Wednesday, June 08, 2005

Orange Prize

The Orange Prize was announced last night. I'm always a bit dubious about women only magazines or competitions. I've also never attended any of the many women only writers' groups around London, as I just don't think I have anything in common with anybody simply because of gender. I could understand women in pursuits like firefighting and deep sea diving wanting their own little club, as there aren't very many of them, or perhaps Iranian women writers to want to join together, as they might feel excluded from the mainstream. But women writers in Britain, or America? Look around any bookshop. And if I think of the authors I enjoy, they are about evenly spread between the sexes.

Maybe it's because I've never been into female bonding. I was always bemused by the idea of a "girls' night out". Why wouldn't you want to include male friends as well? Perhaps it's because I enjoy crime, horror, and dark fiction, where the female writers certainly aren't girly. Anyway, it's always seemed an odd way to classify a writer, simply because they're female.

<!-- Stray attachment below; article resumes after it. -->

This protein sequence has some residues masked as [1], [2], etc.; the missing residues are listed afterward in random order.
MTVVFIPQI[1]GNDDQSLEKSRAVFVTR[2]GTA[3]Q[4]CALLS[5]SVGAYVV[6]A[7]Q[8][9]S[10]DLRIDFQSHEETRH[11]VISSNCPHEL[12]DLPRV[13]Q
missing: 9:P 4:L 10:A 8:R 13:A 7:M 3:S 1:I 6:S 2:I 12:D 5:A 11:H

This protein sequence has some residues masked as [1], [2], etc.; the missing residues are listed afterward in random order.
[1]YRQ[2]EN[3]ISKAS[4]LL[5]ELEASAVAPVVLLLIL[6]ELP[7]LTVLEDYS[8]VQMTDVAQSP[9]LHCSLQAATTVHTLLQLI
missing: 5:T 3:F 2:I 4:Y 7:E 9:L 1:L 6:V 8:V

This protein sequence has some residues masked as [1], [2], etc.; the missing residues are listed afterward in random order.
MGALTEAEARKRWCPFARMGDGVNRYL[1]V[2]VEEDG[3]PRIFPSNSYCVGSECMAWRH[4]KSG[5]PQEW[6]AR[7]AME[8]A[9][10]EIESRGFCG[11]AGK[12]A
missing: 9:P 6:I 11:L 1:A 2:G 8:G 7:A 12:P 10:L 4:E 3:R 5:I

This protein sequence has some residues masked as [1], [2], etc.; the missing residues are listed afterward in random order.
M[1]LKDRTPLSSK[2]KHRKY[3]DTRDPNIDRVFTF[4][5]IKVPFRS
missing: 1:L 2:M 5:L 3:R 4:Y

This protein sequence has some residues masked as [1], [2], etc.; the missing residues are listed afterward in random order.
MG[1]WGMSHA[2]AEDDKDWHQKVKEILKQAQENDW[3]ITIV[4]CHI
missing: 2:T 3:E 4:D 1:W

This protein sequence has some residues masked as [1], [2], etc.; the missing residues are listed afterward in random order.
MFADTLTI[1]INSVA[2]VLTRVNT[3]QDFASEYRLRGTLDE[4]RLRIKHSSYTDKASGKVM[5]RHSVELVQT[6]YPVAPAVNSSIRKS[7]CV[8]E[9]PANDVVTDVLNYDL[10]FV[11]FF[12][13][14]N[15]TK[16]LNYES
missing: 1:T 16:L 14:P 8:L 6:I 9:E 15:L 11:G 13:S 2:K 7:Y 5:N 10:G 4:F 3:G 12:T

Even so, I was pleased to see that Lionel Shriver won with We Need To Talk About Kevin. Yes, she is a woman, she changed her name at 15 because she thought men had a better time. We can debate the merits of that for ages, but why, in God's name, Lionel?!! Or is it a trendy name in America?

WNTTAK is a disturbing novel which I read a couple of weeks ago. It is narrated by Kevin's mother, whose son is in prison having killed several people in a Columbine type massacre at his school. It explores whether Kevin's personality has been affected by the fact that his mother never liked him or bonded with him, in spite of her best intentions, or whether she never bonded with him because he was a disagreeable, psychopathic little s*d from day one. It's not a feel good book, but it's certainly one of the best I've read this year.

1 Comments:

Blogger Clare said...

There is still a surprisingly common tendency for people (not just men) to not include women writers amongst the "literary greats". Ask people to list the truly great writers, and those lists will be dominated by men. Even though women make up at least 50% of writers (possibly more?).

So in that sense I guess women's writing awards make sense. People still find it hard to take what women do seriously, in most spheres.

But I confess to feeling some discomfort myself at my novel being published by a women-only publisher. I didn't like the idea that I was only published because I was a woman. I couldn't help thinking - and fearing that others would think - I would never have been published otherwise.

11:04 am  

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